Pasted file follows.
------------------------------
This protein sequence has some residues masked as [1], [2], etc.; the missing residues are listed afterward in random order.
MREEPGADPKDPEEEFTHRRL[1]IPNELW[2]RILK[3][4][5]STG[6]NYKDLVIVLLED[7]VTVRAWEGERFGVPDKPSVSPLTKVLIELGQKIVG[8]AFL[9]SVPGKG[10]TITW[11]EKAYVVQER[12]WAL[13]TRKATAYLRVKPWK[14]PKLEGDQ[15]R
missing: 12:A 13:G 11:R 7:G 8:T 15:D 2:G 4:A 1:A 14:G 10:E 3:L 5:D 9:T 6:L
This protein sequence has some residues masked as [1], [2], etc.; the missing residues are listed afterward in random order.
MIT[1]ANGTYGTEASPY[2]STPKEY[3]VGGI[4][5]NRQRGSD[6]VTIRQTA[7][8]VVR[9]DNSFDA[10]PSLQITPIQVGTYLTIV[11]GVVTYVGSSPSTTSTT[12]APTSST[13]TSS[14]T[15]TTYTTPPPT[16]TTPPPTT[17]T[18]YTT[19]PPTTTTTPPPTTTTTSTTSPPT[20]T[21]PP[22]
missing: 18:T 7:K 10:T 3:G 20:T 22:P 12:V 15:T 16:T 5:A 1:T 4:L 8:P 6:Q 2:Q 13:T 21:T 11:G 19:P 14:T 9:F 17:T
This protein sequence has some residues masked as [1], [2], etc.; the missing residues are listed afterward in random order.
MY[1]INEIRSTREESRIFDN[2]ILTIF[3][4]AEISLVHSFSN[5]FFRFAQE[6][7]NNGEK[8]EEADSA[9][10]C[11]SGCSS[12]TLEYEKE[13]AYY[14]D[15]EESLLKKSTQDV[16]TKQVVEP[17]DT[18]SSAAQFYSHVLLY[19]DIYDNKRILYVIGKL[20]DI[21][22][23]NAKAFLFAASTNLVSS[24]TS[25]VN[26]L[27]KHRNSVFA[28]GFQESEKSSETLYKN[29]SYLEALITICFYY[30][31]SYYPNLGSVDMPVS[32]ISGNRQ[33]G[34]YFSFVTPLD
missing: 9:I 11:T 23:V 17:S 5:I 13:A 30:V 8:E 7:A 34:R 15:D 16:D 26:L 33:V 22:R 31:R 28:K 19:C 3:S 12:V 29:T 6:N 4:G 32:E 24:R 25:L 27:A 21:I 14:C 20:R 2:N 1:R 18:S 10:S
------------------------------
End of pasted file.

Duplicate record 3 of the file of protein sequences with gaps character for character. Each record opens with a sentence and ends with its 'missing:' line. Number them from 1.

This protein sequence has some residues masked as [1], [2], etc.; the missing residues are listed afterward in random order.
MY[1]INEIRSTREESRIFDN[2]ILTIF[3][4]AEISLVHSFSN[5]FFRFAQE[6][7]NNGEK[8]EEADSA[9][10]C[11]SGCSS[12]TLEYEKE[13]AYY[14]D[15]EESLLKKSTQDV[16]TKQVVEP[17]DT[18]SSAAQFYSHVLLY[19]DIYDNKRILYVIGKL[20]DI[21][22][23]NAKAFLFAASTNLVSS[24]TS[25]VN[26]L[27]KHRNSVFA[28]GFQESEKSSETLYKN[29]SYLEALITICFYY[30][31]SYYPNLGSVDMPVS[32]ISGNRQ[33]G[34]YFSFVTPLD
missing: 9:I 11:T 23:V 17:S 5:I 13:A 30:V 8:E 7:A 34:R 15:D 16:D 26:L 33:V 22:R 31:R 28:K 19:C 3:S 12:V 29:T 6:N 4:G 32:E 24:R 25:L 27:A 21:I 14:C 20:R 2:N 1:R 18:S 10:S